Operation that does Debug.log and returns input value

I don’t know if something like this already exists, but I found it helpful:

probeAs label x =
  Tuple.first ( x, Debug.log label (Debug.toString x) )

probe x = (probeAs "<<PROBE>>" x)

This lets you log an expression without having to break that expression out into some separate named thing.

probeAs creates a tuple in which the second argument is the call to the log function. Assuming Elm doesn’t optimize it out (it doesn’t appear to), then that should produce the output in the browser console. Only the first element is returned, which is the input.

probe is a one-argument specialization that doesn’t even make you provide a label, if you just want to do something very quickly.

Is there a better way to say Tuple.first (x, f x) … in particular one that is guaranteed not to optimize out f x ?

I may be missing something but how is this different from just using Debug.log directly? Debug.log already returns its argument, and implicitly calls Debug.toString on it to display it…seems to me the only difference is that probeAs will output a couple extra quotation marks since you’re explicitly converting to a string first :slightly_smiling_face:

Oops. I imagine what happened is that I assumed from reading about the existence of Debug.log that it would match the interface of console.log. So I tried giving it a string (which the signature said was the first parameter) and some steps later of mucking with it mutated it into what I expected…not accounting for the actual signature. :-/ I’ve been using it and only now am looking back at it, so good thing I did…

Okay, not so useful then. But the question part is still a question: Is there a better way to evaluate two expressions and take only one, with guarantee the expression you’re not returning won’t be optimized out?

What you mean by evaluating two expressions? Function itself is just a single expression. Sure it can evaluate more expression within itself but always as part of evaluating single expression. There is no imperative evaluating line 1, then evaluating line 2. What would be even point of evaluating one of the things and ignoring it’s result when language is pure?

That’s being out of the way there is this trick (since elm is strict):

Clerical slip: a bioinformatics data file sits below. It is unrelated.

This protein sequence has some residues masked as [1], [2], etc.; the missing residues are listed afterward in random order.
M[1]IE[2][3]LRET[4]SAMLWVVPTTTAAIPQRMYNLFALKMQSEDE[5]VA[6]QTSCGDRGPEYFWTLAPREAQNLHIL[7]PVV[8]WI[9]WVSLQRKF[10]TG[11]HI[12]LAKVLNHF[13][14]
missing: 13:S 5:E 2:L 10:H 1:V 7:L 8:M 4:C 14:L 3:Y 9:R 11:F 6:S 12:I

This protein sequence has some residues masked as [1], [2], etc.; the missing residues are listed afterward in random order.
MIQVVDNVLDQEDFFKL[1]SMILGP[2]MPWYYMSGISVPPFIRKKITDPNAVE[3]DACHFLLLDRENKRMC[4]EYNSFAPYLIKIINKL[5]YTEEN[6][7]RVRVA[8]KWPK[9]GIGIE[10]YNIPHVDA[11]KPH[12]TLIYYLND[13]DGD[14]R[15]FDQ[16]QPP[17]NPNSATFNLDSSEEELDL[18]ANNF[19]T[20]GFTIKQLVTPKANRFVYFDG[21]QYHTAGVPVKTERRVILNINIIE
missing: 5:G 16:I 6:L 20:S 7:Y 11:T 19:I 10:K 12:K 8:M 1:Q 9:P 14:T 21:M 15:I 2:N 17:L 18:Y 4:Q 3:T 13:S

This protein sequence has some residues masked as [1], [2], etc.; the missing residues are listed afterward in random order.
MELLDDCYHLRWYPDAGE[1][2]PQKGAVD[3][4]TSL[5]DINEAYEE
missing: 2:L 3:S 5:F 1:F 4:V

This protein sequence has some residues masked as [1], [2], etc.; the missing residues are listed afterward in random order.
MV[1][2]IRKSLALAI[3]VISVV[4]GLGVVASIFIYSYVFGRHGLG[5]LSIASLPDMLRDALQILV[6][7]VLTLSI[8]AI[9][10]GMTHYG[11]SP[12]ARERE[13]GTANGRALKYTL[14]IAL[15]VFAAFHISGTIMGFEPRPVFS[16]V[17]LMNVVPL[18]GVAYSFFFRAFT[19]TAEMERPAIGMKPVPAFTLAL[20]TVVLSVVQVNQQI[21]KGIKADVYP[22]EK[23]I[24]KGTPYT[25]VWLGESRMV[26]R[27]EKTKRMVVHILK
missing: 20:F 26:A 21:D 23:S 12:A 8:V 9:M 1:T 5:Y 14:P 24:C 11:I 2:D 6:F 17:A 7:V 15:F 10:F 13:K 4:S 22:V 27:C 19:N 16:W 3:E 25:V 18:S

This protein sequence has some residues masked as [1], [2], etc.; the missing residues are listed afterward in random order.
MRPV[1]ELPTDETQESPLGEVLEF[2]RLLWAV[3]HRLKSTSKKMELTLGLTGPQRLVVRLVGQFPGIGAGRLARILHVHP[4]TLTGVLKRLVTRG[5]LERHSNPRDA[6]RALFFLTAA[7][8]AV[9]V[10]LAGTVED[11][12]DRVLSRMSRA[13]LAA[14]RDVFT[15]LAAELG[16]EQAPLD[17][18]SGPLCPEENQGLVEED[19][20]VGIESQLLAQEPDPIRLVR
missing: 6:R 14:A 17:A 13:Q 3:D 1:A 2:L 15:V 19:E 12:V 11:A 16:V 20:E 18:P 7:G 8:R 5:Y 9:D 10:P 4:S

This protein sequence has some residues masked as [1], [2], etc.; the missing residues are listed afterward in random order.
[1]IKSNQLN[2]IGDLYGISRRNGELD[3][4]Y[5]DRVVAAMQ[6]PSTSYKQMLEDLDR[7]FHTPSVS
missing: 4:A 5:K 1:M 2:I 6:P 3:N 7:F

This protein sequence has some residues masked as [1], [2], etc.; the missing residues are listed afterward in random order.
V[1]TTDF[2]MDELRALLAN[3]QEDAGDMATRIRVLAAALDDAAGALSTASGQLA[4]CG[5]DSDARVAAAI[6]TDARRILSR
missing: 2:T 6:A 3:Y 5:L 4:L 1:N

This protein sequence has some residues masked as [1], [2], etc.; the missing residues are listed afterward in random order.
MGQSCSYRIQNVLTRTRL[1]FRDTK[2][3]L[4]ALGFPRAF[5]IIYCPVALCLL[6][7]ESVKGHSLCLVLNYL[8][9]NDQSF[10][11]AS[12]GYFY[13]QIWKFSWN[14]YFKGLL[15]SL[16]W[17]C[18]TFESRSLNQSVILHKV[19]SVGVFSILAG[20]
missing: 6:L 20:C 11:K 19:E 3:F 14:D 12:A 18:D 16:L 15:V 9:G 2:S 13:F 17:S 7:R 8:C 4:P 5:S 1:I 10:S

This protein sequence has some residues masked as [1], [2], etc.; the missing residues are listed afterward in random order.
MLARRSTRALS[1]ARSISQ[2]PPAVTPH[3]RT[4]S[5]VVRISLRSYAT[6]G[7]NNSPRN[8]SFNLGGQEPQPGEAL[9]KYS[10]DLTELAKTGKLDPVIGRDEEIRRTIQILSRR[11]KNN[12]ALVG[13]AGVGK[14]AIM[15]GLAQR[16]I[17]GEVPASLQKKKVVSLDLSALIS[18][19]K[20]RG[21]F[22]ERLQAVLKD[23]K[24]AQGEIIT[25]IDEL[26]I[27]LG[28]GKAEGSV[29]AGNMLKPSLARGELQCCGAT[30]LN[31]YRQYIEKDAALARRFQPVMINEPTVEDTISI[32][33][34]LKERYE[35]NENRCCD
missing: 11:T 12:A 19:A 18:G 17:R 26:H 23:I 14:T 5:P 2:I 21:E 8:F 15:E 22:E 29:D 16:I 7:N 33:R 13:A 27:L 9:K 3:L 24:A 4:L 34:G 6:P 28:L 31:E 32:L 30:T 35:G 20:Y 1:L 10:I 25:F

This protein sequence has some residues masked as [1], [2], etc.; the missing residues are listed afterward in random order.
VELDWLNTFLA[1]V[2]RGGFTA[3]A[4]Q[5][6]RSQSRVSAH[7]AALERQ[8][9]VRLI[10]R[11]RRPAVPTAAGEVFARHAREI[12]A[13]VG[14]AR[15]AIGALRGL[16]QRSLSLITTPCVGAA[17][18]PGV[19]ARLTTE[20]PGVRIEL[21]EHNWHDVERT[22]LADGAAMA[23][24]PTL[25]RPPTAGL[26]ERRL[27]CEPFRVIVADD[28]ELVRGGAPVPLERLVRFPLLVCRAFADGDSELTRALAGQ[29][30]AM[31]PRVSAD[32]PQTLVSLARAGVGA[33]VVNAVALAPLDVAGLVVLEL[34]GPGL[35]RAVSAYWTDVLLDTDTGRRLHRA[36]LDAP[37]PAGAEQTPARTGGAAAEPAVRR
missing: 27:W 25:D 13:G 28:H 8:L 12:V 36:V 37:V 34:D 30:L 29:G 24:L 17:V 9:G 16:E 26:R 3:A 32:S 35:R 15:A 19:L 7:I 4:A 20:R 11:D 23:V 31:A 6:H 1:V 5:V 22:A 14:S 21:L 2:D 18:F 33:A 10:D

f : Int -> Int
f v =
  let _ = Debug.log "I'm just always evaluated when this f is called" ()
  in v + 1

And you might be also interested checking elm alternatives to Haskell’s *> or <* like Maybe.Extra.next or Maybe.Extra.prev.

Debug.log has this type signature:

log : String -> a -> a

So it returns whatever you give it. Useful for logging all Msgs in an application:

update : Msg -> Model -> (Model, Cmd Msg)
update msg model = 
    case Debug.log "update" msg of


Another interesting one is Debug.todo which has this type signature:

todo : String -> a

Which is a bit weird, how does it know what a to return? Well, it does not return, it throws a runtime exception, which is why that unbound a can be tolerated.

You can use it like this:

someComplexFunction : Complex -> Type -> Signature -> YouGetTheIdea
someComplexFunction _ _ _ = 
    Debug.todo "My head hurts, I'll takle this one later..."

The type system is always able to bind that free a to whatever type you mocked up function will have. Lets you get a sketch of your code compiling quickly and easily, no matter how complex its type is.

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Yes… since there is no imperative evaluation then one would think an unused element would be optimized away.

In other words: there is not an “impure” annotation or anything like that to make this work. The reason the tuple works is only “on accident”…and Debug.log working at all in the first place is essentially “on accident”. There’s nothing special about it, and nothing you have to do (or can do) in particular special to use it differently (let’s imagine my example was meaningfully different).

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